Tributes to Corporal Nathan Hornburg, born on Father’s Day, keep his memory alive

Article / June 13, 2019 / Project number: 19-0107

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By Steven Fouchard, Army Public Affairs

Calgary, Alberta — Corporal Nathan Hornburg was born on Father’s Day in 1983 – an event that made an already special day even more so for his father, Michael.

Cpl Hornburg was also a special individual who served his country with great distinction: as a part-time Army Reservist serving with the King's Own Calgary Regiment (Royal Canadian Armoured Corps), he was not obliged to serve overseas, but volunteered nonetheless for combat duty in Afghanistan.

It was there that Cpl Hornburg was fatally struck by a mortar shell on September 24, 2007 as he worked to rescue a disabled tank.

“His death really hit the local community here in Calgary,” recalled Lieutenant-Colonel (Retired) Bill Schultz, who attended the funeral as part of his duties as Chief of Staff for 41 Canadian Brigade Group, which includes Cpl Hornburg’s unit.

“The funeral was held in the BMO Centre,” added LCol (Retd) Schultz. “There were probably 800 or 1,000 people there and more outside. Nathan was extremely well-liked among his peers.”

He met the soldier’s father, Michael Hornburg that day and, while the two would share only a brief moment, LCol (Retd) Schultz would later become an instrumental part of the ongoing efforts to honour Cpl Hornburg’s sacrifice and his family’s loss.

First tribute: Loops for the Troops charity run/walk

Those efforts began in 2008 with the inaugural Loops for the Troops event, a run/walk organized by Michael Hornburg in his son’s honour with proceeds going to Calgary’s Military Family Resource Centre.

The following year the organizers felt they no longer had all the resources needed to keep the event going and turned to the Royal Alberta United Services Institute (RAUSI), a nearly century-old charitable organization. LCol (Retd) Schultz is a past president and continues to serve on its board.

“We were sponsoring the race and providing the majority of the volunteer organizers to get it going,” he said. “Michael and I became very good friends and I thought he was an absolutely upstanding individual. He was very passionate about keeping his son's memory alive and a very passionate supporter of the military.”

Loops for the Troops events continued to take place each year until an economic downturn in Alberta in 2015 led to a significant drop in corporate philanthropy, affecting charities right across the province. As a result, organizers reluctantly decided to discontinue the event. Another – separate but using the same name – continues in Edmonton.

Second tribute: Ghost Squadron keeps vehicle named for Cpl Hornburg running

Cpl Hornburg’s military family had found another way to salute their fallen comrade, however.

Before departing for Afghanistan, Cpl Hornburg had trained in the operation of the Leopard 2 Armoured Recovery Vehicle with a Regular Force unit: Lord Strathcona’s Horse (Royal Canadians).

“The Strathcona’s have a tradition dating back to the Second World War whereby they named their tanks,” explained LCol (Ret) Schultz. “But what they had never done was name any of the armoured support vehicles.”

So, shortly after his death, members named one of their Taurus Armoured Recovery Vehicles “Hornburg.” It was later retired from service and enshrined at the Military Museums in Calgary in 2015. Befitting the special relationship that Cpl Hornburg and his community shared, it would become much more than just a display item.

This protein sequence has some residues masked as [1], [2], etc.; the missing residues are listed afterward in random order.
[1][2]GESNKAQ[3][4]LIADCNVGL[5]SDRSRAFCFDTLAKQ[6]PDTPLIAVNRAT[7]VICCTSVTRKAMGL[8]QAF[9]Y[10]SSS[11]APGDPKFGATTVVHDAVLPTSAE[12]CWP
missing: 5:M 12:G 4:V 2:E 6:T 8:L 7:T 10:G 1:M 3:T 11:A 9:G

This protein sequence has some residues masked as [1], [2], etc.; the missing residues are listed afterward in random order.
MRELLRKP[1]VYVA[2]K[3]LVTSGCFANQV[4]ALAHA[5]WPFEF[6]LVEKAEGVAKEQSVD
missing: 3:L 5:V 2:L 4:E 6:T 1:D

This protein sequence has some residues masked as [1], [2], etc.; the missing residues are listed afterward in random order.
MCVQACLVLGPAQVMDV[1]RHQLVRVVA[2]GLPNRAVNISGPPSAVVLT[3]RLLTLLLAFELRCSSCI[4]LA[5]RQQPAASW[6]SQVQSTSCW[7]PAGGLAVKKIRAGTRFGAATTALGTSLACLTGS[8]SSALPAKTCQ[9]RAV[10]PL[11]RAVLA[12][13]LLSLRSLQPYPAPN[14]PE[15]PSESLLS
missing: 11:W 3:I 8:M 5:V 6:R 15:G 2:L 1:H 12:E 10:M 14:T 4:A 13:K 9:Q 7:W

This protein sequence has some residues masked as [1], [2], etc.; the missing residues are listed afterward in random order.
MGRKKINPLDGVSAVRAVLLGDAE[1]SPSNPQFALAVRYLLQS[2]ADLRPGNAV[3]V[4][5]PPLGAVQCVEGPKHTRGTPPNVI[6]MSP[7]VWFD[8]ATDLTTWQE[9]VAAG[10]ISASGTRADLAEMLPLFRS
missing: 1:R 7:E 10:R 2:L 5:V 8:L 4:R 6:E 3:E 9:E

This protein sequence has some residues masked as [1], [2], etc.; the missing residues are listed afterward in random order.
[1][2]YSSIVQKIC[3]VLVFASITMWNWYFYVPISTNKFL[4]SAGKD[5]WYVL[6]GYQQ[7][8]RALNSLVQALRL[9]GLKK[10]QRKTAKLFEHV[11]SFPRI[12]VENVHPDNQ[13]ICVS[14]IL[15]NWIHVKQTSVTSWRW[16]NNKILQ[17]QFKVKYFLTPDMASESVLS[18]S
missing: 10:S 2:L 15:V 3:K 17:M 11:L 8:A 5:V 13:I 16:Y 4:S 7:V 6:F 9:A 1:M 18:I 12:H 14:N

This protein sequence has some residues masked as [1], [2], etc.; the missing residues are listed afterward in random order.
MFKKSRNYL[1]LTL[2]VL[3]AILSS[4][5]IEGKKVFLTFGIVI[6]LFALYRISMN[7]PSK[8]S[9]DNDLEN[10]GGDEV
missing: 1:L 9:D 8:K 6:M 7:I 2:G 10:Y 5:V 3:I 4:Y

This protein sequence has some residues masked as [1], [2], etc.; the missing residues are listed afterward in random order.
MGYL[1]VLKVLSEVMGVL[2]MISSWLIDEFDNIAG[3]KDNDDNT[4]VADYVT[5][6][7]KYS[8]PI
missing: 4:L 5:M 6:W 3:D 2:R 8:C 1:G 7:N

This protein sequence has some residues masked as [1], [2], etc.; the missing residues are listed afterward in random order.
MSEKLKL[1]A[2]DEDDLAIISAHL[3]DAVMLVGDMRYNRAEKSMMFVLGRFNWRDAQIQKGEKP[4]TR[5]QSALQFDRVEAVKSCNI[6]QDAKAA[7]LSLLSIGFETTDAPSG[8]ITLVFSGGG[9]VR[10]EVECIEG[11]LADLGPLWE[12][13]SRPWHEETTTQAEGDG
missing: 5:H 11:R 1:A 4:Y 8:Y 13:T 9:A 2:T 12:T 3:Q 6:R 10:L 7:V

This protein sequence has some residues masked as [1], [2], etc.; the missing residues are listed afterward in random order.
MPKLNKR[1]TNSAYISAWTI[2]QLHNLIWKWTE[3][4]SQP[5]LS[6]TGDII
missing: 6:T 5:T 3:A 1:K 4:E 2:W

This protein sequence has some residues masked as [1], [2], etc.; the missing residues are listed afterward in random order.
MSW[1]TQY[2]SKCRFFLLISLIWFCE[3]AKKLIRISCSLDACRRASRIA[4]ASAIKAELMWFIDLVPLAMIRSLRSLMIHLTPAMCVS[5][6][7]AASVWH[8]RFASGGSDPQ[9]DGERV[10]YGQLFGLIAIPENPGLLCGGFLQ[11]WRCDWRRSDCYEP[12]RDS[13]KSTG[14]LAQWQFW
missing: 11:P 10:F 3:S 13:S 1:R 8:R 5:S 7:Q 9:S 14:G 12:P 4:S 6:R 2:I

“When it arrived at the Military Museums, it was completely functional with all the equipment necessary to operate it,” LCol (Retd) Schultz recalled. “But they had no one to maintain it, no means of operating it or displaying it.”

“Veterans maintaining Veterans.”

LCol (Retd) Schultz soon got word that a group of former and current soldiers had banded together to take on both the work and expense of keeping the Hornburg running, dubbing themselves the Ghost Squadron and adopting as their motto, “Veterans maintaining Veterans.”

“The guys that formed the Ghost Squadron were paying for everything. They were using their own tools to repair the vehicle. They were basically paying to keep the vehicle active and running.”

The group’s activities were aligned with RAUSI’s mandate to support Veterans, educational initiatives and remembrance, LCol (Ret) Schultz explained. So it took on the responsibility of supporting the work and began a fundraising campaign.

Plans for dedication delayed after father’s health declined

The group, which continues its fundraising work in support of maintaining the Hornburg, and the Ghost Squadron members had the vehicle ready for display in 2016, though plans for a dedication ceremony were delayed after Michael Hornburg’s health took an unfortunate turn: Just after completing the 800-kilometre Camino de Santiago pilgrimage in Spain he was diagnosed with a brain tumour.

Happily, he was well enough to attend a dedication held in September of 2017.

“Michael and his whole surviving family were there and so he got closure knowing that this would be a living memorial in honour of his son and all those who sacrificed in Afghanistan and that there was a fundraising organization behind it,” said LCol (Retd) Schultz.

A fitting memorial for Michael Hornburg

Michael Hornburg died in March 2018.

LCol (Retd) Schultz said he is pleased that visitors to the Military Museums now have something more than a static display to help them appreciate the sacrifices of Cpl Hornburg and his comrades.

“Seeing a tank that's welded onto a piece of concrete isn’t as memorable as having an engine running and experiencing the smell of the fumes and the noise and the tight confines of the vehicle. People walk away remembering that for the rest of their lives.”

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